data speed (By spainter_vfx/


A need for speed: Why data at the edge is the ultimate modernizer

Volumes of data, speed of access to information and global enterprise IT describe today’s  environment that’s constantly evolving, from the foundational infrastructure to the end-user experience. Millions of transactions per second unfold between the two, but is that fast enough?

The answer is no, and machine-speed processing is a challenge compounded by the magnitudes of data growing every day. While there’s no shortage of technologies promising to accelerate government agencies’ ability to ingest and analyze mass quantities of data, the reality is there are limits -- even to the advanced solutions already working to improve government services.

What if there were a way to breathe new life into government’s legacy, ineffective architectures and siloed IT operations? What if solutions could streamline functionality and meet today’s data-driven demands emerging needs for data at the edge?

Regardless of physical location, the edge is where milliseconds matter. Speed and the accompanying protection of data and services are no longer just “nice to have” for agencies. As expectations grow for public-sector experiences that are accessible, data-driven and mirror those in the commercial world, agencies must provide smart, secure, reliable citizen services wherever and whenever needed.

As the network edge becomes more substantial, speed and flexibility are differentiators for data delivery. These two factors enable lightweight, small-footprint solutions deployable to Department of Agriculture soil sensors or Federal Highway Administration inspection vehicles, U.S. Postal Service mail trucks or ad hoc tactical operations centers; they’re what support continuity amid the noise and bottlenecks of field communications, and they’re key to scalable, low-latency processing of petabytes of data in microseconds.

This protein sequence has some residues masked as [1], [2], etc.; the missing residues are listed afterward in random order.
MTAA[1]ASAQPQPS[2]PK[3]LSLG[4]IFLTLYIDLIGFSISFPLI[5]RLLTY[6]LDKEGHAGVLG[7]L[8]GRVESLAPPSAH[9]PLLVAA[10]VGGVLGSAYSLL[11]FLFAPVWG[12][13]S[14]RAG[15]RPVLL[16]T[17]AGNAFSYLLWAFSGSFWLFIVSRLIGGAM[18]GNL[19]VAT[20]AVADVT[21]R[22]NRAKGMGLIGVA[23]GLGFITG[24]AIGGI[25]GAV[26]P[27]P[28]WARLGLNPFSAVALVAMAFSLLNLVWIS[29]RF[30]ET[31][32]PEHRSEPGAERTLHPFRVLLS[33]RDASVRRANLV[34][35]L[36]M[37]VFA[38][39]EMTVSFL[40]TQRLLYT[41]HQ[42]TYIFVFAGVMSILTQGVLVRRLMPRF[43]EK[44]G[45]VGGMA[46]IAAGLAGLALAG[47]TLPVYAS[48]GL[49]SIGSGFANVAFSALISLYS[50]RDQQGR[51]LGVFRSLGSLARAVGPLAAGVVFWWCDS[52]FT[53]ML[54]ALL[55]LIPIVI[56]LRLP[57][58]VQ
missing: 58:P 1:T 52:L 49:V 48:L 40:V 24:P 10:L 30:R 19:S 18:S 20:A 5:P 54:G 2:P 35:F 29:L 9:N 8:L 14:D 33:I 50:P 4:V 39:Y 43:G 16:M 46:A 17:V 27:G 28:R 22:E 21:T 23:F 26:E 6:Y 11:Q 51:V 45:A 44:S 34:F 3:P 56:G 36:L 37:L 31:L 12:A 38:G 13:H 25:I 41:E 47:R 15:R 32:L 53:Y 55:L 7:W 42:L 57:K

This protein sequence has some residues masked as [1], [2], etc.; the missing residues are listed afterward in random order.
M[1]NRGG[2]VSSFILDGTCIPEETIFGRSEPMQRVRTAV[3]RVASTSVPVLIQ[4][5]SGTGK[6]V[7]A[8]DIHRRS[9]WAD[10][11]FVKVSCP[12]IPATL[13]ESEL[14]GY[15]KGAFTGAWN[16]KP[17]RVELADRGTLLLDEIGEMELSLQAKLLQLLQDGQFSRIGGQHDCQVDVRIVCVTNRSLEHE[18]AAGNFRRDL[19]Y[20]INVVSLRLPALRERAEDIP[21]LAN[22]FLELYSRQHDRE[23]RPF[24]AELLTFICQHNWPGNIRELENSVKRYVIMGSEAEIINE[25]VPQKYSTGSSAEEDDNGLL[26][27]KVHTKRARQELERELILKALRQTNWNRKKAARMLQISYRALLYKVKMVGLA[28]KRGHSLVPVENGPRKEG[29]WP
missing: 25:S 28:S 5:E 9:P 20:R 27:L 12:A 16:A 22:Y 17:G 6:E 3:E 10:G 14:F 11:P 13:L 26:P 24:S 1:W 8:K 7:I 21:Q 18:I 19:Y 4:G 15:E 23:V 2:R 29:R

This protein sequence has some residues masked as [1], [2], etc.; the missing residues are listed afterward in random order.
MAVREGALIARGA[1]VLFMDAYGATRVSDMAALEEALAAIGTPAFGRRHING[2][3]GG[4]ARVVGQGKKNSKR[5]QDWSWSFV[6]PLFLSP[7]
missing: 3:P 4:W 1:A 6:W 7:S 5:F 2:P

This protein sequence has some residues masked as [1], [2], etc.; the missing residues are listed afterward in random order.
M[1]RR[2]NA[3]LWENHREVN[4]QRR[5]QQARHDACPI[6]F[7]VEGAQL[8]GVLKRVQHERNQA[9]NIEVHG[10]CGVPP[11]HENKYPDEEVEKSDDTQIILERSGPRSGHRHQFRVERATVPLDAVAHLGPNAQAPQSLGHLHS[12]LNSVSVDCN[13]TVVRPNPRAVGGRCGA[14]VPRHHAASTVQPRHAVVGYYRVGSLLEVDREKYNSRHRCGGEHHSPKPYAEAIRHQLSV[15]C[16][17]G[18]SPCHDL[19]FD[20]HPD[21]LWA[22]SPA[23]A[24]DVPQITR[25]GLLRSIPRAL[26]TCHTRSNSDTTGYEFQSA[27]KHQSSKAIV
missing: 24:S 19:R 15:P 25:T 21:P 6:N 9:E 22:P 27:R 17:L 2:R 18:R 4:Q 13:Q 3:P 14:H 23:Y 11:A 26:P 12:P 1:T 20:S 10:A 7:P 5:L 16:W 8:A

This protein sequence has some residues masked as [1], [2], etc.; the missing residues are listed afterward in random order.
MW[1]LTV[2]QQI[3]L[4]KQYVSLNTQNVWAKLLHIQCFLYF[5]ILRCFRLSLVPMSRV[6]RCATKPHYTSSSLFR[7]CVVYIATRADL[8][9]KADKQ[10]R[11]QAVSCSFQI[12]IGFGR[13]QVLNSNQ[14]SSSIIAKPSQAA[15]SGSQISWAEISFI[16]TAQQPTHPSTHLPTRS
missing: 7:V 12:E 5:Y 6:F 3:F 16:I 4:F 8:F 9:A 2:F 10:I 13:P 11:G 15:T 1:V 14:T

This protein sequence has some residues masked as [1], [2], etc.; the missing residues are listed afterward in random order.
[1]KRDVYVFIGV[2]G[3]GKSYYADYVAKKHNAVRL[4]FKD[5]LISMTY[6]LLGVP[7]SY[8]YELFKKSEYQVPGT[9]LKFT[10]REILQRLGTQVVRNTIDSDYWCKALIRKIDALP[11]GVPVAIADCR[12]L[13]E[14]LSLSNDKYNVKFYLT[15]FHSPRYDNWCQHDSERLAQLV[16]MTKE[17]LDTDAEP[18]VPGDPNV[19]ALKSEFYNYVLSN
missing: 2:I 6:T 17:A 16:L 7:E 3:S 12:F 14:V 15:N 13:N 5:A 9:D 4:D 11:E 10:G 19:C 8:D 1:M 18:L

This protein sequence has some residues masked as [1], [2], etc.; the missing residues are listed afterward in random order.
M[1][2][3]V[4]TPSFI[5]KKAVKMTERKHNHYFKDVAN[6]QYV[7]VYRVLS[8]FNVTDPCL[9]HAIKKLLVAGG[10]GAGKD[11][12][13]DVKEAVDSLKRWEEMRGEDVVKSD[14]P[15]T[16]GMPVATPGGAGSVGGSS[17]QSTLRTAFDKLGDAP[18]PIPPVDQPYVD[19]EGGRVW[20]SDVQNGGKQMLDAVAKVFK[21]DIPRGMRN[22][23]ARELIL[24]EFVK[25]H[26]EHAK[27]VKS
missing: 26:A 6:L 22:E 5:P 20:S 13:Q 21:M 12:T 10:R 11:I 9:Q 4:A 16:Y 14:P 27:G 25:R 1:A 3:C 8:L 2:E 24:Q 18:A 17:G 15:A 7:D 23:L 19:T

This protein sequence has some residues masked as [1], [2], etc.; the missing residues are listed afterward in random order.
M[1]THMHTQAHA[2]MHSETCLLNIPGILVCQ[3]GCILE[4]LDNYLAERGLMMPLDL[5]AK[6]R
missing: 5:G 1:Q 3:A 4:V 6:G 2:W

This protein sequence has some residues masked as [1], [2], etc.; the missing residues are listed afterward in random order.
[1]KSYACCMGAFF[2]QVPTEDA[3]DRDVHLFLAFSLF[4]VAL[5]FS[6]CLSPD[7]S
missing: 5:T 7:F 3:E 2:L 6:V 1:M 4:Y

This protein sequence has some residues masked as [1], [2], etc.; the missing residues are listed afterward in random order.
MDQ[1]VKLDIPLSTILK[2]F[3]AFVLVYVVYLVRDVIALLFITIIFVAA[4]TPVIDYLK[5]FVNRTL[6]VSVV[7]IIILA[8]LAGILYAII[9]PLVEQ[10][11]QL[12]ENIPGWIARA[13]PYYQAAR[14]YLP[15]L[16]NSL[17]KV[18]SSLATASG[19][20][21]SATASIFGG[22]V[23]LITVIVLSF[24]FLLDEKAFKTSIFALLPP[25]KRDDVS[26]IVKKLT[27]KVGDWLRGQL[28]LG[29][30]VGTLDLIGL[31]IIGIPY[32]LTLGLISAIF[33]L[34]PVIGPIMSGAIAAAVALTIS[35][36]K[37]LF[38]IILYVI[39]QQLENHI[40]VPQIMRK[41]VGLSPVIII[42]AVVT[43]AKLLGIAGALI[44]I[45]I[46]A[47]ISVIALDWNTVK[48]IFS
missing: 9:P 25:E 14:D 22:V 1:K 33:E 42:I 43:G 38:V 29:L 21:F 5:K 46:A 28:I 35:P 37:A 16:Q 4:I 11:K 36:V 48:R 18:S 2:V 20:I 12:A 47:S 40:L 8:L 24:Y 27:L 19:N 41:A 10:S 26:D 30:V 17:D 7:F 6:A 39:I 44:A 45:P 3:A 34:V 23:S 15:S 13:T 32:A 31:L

The mission-critical, latency-intolerant applications that operate at the edge ultimately hinge on three capabilities. The ability to ingest and compute data anywhere, the mobility of that data to the centralized core and the integration of legacy data stores are all fundamental to delivering decision-speed functionality. This is the new frontier for the public sector: real-time data at the edge and in the cloud are the ingredients that matter.

Real time reimagined

As government leaders continue to grapple with COVID-19’s impact on everything from the workforce to investments -- including in IT -- the realities of today’s limits and the growing demand to deliver at the edge are becoming clearer.

Data at the edge is quickly becoming a benchmark for future-focused modernization goals. But with an edge that’s constantly evolving and a seemingly endless array of solutions claiming to deliver to it, how do agencies and program managers determine what’s right for their specific mission?

A real-time data platform that securely links across the enterprise -- and delivers resulting performance and reliability -- is almost universally useful. At a passport agency or social services office, it could enable on-the-spot fraud detection. For the military and national security teams, it may provide razor-sharp decision-making that’s informed by the most up-to-date intelligence. For search-and-rescue and disaster response teams, it can deliver situational awareness and visibility where every second counts.

These are constituent-facing edges, but the edge can also support telematics, or computer-to-computer, transactions. And that’s accelerating what’s possible at the edge: By using automation and augmentation for front-end workloads, edge computing brings fresh utility to legacy systems while integrating new capabilities. The edge is aspirational, but it’s also a strategic way to inject agility into systems written off as obsolete.

Central to making edge computing a reality, though, is the right partnership with the right solutions. With a highly secure, real-time, edge-to-core data platform, agencies can meet their modernization and performance goals while simultaneously building for the future. By tackling what’s needed today and anticipating what’s expected for tomorrow, agencies can future-proof their data operations and scale, modernize and integrate according to emerging demands.

About the Author

John Dillon is the CEO of Aerospike, Inc.


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